The day I finally went to the sea was unlike any other. My husband, daughter, and I drove down to the Florida Keys and stopped at our favorite freedive location. A location my husband and I would frequent before we had our daughter. I was nervous pulling up, and didn’t know whether I would feel comfortable underwater anymore. I was afraid of who I might have become. 

We pulled off the road, and there it was, our secret dive spot. We felt the gravel underneath the car tires and parked right by bushy and untrimmed trees that seemed to be all around us, welcoming us to the inviting emerald waters. I stepped out of my car and felt the rocks beneath my feet. I looked out to the beautiful turquoise water right in front. Open, and inviting. The ocean, she had not changed, and I knew then that she had been patiently waiting for me. My husband gently took our daughter out of her car seat and showed her the ocean, something her little 1-month-old body had never experienced, and whispered to her, “See this? This is mommy’s home.” I felt my lower lips quiver as he shared that beautiful moment with our daughter. 

I was already in my bathing suit, but I hesitated to enter the water. What if this bond that I had felt all of my life with the ocean had permanently disappeared? 

What if I had let too much time pass between me and an oceanic dive? Would I now have to raise my daughter as someone who didn’t know the sea? Would I have to solidify myself into the new woman I was becoming, this woman who was a total stranger to me? I shook my head. 

I walked to the edge where the water meets the land, looked back at my husband and daughter, smiled, and jumped straight into the sea. Instantly, the cool shock of the ocean woke me up from whatever slumber I had lulled myself into, and I instantly felt free. I dove deep down to the bottom of the seafloor, no more than 30 feet below me, grabbed some sand, and released it underwater, watching it gently sway side to side as it fell back down. I felt the weightlessness of my hair, and how it floated in every single direction. I stayed at the bottom for as long as I could and released some of my breath so that I lay on the sand and looked up. I could see the shimmering blues and greens of the water while watching the light streaks from the sun gently sway. I felt at home. I was reborn.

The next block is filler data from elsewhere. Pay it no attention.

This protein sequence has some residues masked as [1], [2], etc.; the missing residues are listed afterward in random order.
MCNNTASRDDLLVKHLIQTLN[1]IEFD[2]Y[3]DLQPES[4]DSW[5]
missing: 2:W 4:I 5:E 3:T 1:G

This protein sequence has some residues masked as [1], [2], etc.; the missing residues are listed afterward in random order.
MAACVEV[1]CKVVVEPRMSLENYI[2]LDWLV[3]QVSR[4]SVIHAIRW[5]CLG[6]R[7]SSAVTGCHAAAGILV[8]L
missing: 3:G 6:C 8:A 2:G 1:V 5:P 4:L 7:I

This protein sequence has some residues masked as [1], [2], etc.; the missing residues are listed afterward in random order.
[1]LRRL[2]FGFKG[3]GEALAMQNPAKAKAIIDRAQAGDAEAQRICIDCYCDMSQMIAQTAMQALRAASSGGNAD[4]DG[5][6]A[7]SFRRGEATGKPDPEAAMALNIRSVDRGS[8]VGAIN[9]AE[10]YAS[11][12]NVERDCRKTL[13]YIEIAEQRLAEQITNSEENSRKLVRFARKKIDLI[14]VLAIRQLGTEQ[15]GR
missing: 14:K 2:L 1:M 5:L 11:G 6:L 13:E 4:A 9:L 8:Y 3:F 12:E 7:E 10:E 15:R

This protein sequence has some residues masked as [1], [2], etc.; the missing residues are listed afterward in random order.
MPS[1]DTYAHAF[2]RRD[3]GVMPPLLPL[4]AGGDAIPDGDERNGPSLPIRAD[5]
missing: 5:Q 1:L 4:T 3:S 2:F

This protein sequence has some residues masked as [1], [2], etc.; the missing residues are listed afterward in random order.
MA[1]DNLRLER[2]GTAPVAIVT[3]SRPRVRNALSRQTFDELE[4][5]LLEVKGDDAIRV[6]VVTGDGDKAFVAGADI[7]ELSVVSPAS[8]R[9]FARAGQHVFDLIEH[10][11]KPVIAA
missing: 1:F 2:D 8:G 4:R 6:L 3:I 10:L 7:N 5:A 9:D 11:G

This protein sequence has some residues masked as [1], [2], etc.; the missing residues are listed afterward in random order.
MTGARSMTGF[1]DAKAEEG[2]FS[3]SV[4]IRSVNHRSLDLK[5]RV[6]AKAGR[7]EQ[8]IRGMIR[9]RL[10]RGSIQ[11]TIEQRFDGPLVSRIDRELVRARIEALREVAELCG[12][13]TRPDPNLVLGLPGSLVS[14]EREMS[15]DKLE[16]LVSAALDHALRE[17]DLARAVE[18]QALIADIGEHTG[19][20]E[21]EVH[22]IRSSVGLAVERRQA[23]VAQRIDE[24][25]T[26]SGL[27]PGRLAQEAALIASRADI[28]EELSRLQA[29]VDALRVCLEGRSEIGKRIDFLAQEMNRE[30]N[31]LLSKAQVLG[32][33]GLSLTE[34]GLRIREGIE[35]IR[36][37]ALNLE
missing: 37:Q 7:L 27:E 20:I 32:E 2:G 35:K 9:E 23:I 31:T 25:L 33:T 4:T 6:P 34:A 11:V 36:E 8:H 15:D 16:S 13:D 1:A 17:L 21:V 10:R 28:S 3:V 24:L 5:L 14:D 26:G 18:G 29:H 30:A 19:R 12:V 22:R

When I came back up for a breath, the first thing I did was look at my daughter. She was giggling and pointing towards me, and I could tell she wanted to get in. It was then that I realized that she too was a child of the sea. 

This was our bond, the ocean. My husband passed her over to me, and I cradled her in my arms, tears streaming down my face, and I whispered to her, “I love you, you are my world, and the ocean will hold us together forever.” She looked at me and placed her tiny little hand on my face – it was at that exact moment that I felt myself finally come alive. That glow that was so often talked about was back. I finally felt that maternal and instinctual bond that I craved. The ocean had once again rejuvenated me, shown me how strong our bond is, and how deep it goes. 

I realized on that day that I had been trying to be the mother society wanted me to be, not the mother I needed to be. It was because of that societal pressure that I had slowly chipped away at the woman I’d fought so hard to become, and I was depriving myself and my daughter of who I truly was. I swore an oath to my daughter and myself that the sea would always be our bond. That we would have many underwater memories, and that the cool waves would always refresh us, and together we would make magic happen.